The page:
The green card process is not complete unless the applicant also has their medical records current and in order. Aside from the I-485 application, which can be downloaded from the USCIS website, and the green card interview, going through the green card process also means completing a medical exam with a USCIS approved doctor. While many applicants might already have their own doctor, or are familiar with getting healthcare in the U.S. (or perhaps not), there is some specificity as to who and where applicants can go in order to complete their medical exam. 


For those in the middle of this process and having trouble just understanding where exactly they need to go, here is the answer for what a USCIS approved doctor means— a USCIS approved doctor is the same thing as a doctor residing and practicing in the United States who is also a registered civil surgeon.

Civil Surgeon- A civil surgeon is a licensed M.D. or D.O. with at least four years of professional experience as a physician who has been certified by the USCIS. 

In order for applicants to find a doctor who is a certified civil surgeon, they don’t necessarily need to call up doctor offices in the area until they find one who has is certified. This will be over time consuming and inefficient. Instead applicants can simply go to the USCIS database that has already been built to include every doctor within a certain area/zip code that is a civil surgeon. The link for this search engine is here Please be aware that while doctors have been added to this database, some doctors that applicants may try to call may not still at the listed address or could have even retired. Calling a few doctors offices and setting aside some time is probably a good idea for this portion of the adjustment process.  

The Actual Medical Exam

Because this is a green card process and civil surgeons have been trained to identify public health concerns from individuals who have not previously been in the U.S. for most of their life (where some diseases have been eradicated, but might persist in other regions), the medical exam tests for the following:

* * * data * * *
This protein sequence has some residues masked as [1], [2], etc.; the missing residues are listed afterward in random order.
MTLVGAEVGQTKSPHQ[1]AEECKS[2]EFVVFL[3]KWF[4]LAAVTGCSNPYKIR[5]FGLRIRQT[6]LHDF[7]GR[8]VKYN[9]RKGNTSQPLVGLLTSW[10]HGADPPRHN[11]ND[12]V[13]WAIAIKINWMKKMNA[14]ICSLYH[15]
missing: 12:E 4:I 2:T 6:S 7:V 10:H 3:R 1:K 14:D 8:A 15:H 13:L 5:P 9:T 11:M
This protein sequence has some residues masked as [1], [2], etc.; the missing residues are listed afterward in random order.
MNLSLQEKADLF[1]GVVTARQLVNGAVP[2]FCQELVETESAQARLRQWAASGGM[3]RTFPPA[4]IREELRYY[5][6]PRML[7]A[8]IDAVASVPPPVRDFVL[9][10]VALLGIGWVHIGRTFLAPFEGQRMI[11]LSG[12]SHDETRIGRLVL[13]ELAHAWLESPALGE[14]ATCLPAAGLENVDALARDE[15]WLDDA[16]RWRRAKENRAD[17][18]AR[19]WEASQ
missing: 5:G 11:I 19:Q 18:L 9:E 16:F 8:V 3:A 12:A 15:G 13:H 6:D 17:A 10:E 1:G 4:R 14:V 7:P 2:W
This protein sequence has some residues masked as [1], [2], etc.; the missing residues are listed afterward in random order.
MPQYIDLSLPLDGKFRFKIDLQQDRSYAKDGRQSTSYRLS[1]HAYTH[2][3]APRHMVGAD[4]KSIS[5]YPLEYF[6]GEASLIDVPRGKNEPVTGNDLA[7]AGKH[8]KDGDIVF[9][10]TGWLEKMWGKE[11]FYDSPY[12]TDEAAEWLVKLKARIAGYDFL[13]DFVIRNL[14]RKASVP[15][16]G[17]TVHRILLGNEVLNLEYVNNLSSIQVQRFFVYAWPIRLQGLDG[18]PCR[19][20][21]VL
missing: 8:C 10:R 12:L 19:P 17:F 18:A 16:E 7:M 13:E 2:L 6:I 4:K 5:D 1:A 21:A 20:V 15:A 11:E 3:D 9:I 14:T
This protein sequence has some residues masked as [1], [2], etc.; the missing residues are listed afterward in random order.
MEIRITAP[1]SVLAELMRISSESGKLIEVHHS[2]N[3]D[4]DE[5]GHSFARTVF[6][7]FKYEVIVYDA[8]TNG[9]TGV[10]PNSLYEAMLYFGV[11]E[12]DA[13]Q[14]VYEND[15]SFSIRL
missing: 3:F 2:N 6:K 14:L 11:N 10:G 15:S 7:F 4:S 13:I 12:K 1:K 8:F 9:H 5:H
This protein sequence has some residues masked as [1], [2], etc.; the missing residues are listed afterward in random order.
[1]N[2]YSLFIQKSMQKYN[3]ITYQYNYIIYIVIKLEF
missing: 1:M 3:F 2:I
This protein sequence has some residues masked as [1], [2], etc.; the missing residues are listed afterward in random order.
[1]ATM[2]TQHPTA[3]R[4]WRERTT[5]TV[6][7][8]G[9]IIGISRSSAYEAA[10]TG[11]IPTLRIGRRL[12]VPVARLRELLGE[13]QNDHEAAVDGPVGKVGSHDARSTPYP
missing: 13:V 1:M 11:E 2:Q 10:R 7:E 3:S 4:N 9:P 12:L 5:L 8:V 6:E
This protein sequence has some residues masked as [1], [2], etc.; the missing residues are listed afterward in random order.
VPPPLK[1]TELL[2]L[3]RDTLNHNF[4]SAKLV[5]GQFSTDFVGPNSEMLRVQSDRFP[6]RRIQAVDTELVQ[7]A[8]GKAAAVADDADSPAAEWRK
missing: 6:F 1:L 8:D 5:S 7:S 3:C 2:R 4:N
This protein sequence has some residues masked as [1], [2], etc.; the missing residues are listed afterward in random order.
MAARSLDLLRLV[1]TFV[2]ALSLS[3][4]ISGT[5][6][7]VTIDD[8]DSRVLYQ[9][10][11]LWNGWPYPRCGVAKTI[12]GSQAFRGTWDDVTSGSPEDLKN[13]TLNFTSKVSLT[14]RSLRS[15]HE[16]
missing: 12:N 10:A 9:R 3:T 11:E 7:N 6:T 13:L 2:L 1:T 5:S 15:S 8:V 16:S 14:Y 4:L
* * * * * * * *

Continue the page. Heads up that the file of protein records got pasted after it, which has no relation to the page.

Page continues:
• Tuberculosis
  • Leprosy
  • A thorough vaccination record
  • Mental health
  • Substance abuse history
  • STI test (HIV has been taken off the list as of 2019 for a condition that is not inadmissible to prevent someone from receiving their green card)

The approved doctor will also administer immunizations if needed, and this is where patients who don’t have Medicaid will incur bigger costs (different states have different eligibility requirements, for example the state of New York grants Medicaid to two broad categories of immigrants who are not LPRs or in the U.S. for humanitarian reasons).

Insurance Questions

The other main question that applicants often have, as the cost of any medical procedure in the U.S. can be unusually high, is how much this exam is going to cost and how to potentially get around the costs of a green card medical exam when the budget is already tight for some individuals/families. There is no simple answer to this question.

A better way to think about these costs is to consider ones own health insurance, and their own health, leading up to the actual visit. If an individual has a good insurance plan, it will cover the cost of a vaccination, if it is needed. Vaccinations are usually a few hundred dollars for one injection. That means potentially this visit could run anywhere from $100 to $800 for individuals who need vaccinations and aren’t on any plan when they are in their adjustment period.

In addition, because the test is expensive, but not close enough to hit anyone’s deductible, applicants will usually have to pay for it in a one-time manner.

Overall, being insured will help lower ones bill for a green card medical exam, but applicants should have at least a few hundred save for this visit, and even more if they know they are going to need to be vaccinated.

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